A new fall semester is always an exciting time, but it’s especially thrilling if you’re a freshman. It’s a year of firsts — like living on your own, cooking your own meals, and balancing your own budget.
Okay, so, maybe that last bit isn’t what you’re looking forward to the most, but it is a fundamental part of heading off to college and starting a career. Learning how to manage your money is an incredibly important skill to have.
Your financial responsibilities change drastically in the move from high school to college. Opening the right bank account can help you take on these new tasks like a pro!
A Kid’s Bank Account Isn’t Good Enough
You might think this advice doesn’t apply if you already have a bank account. But how old is this account you’ve lugged to campus? Is it the account you opened when you got your first part-time job in high school?
If so, it’s in desperate need for an update!
A child’s bank account is the most basic option available from most commercial banks. It usually comes without monthly balance minimums or monthly fees — which is great for your student budget.
But these privileges come at a cost. Generally, it places a stranglehold on your account. You may have strict transaction limits, restricted access to online banking, and no lending opportunities.
As the cost of tuition continues to rise, you need an account that can help you take on these added costs. You need a student account that lets you access loans, lines of credit, and credit cards.
What is a Student Account?
A student account is the next step up from a child’s account without jumping into the expensive world of Adult Banking™. Most banks and credit unions offer this account to anyone pursuing a higher education.
A student account typically gives you better options for your daily banking needs on campus — whether you opt for a traditional bank or credit union.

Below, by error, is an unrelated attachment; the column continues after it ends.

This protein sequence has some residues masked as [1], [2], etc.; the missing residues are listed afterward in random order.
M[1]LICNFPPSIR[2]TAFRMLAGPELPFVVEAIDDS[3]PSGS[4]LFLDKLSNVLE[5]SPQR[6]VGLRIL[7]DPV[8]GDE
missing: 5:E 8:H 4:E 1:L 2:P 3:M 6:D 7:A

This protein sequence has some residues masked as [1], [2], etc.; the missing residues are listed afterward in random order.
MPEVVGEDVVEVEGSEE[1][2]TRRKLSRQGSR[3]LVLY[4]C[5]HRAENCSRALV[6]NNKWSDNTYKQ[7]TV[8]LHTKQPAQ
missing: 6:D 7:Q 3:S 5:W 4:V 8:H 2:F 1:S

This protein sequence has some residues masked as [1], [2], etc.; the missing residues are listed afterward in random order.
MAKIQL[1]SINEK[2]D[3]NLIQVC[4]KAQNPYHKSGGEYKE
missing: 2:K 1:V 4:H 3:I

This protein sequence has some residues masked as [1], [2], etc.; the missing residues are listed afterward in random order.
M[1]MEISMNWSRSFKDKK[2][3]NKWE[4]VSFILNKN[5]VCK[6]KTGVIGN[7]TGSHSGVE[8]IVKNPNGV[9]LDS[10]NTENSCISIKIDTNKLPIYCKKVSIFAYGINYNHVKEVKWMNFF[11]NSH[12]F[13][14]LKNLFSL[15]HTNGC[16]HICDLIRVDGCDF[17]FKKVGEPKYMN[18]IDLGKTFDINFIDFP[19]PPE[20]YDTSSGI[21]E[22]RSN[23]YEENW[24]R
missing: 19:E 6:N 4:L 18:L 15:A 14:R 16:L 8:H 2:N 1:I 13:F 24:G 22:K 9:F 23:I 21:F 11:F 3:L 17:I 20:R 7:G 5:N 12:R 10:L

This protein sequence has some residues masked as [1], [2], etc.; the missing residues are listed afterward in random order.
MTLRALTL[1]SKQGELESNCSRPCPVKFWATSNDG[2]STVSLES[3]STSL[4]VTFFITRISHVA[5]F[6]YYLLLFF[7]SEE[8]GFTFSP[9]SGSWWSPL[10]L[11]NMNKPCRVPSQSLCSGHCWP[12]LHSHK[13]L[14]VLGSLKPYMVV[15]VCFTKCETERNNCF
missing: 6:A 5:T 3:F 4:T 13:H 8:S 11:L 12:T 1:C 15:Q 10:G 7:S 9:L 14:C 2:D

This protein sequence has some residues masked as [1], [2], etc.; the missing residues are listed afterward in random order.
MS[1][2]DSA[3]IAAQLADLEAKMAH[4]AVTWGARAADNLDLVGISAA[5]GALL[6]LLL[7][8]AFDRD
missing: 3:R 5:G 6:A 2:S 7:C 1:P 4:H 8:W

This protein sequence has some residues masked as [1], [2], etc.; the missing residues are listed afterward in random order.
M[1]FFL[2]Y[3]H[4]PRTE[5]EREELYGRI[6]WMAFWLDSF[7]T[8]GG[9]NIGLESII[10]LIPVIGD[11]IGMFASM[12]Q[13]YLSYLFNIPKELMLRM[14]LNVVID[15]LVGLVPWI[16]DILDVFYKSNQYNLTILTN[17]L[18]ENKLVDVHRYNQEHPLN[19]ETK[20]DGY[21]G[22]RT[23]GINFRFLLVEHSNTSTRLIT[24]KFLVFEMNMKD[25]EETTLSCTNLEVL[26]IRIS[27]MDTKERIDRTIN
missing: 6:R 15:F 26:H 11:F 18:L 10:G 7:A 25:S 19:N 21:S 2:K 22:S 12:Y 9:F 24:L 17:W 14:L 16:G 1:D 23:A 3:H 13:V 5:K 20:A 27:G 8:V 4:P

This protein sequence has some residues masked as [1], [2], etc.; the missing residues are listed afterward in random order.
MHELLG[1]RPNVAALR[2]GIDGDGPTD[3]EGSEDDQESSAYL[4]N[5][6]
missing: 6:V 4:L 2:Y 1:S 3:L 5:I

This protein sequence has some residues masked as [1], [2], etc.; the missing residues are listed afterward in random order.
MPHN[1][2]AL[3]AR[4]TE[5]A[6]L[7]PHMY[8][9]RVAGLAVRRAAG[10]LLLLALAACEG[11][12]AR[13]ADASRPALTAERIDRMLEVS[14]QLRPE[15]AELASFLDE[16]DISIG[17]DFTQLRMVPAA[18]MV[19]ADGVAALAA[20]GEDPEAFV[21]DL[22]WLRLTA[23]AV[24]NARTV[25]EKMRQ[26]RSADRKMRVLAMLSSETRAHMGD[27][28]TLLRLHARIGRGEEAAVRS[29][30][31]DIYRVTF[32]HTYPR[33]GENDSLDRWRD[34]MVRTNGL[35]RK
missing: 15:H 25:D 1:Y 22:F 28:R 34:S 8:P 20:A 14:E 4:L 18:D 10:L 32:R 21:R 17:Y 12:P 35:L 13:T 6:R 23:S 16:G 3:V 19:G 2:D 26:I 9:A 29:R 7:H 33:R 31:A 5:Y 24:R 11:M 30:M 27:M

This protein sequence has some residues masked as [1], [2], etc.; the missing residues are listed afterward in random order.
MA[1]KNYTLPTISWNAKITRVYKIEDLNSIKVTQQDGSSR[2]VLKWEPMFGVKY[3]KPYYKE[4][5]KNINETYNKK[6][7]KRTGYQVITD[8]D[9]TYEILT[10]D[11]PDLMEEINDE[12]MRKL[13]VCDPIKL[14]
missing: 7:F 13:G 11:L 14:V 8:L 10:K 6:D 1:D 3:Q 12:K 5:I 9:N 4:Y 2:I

The exact benefits that come with your new student account depends on the company you end up signing with. But in most cases, you should expect:
- Zero monthly fees
- Ding-free ATM privileges
- Overdraft protection
- Lower fees on student loans
- Access to mobile banking apps
Research Your Options Carefully
It’s easy to assume all student accounts are free, but no two accounts are the same. Some banks do apply a charge or expect you to keep a minimum balance in your account.
When you’re busy paying tuition, rent, and impressing your date on the weekends, a minimum balance is a serious challenge.
Take the time to read up on what you get from the switch, prioritizing things like no-fees or monthly minimums. You should also check to see what ATMs you’d be able to use with certain credit unions or banks. Picking the company with the highest number of machines on campus would make your life easier!
Your first taste of adulting is already hard enough. You don’t need to make it any more challenging by using a child’s bank account. Your banking needs have changed a lot over the years, and your account needs to evolve with them.
Don’t hold yourself back with an outdated account. Research your options and make the switch soon before your to-do list fills up with fall semester readings, essays, and tests.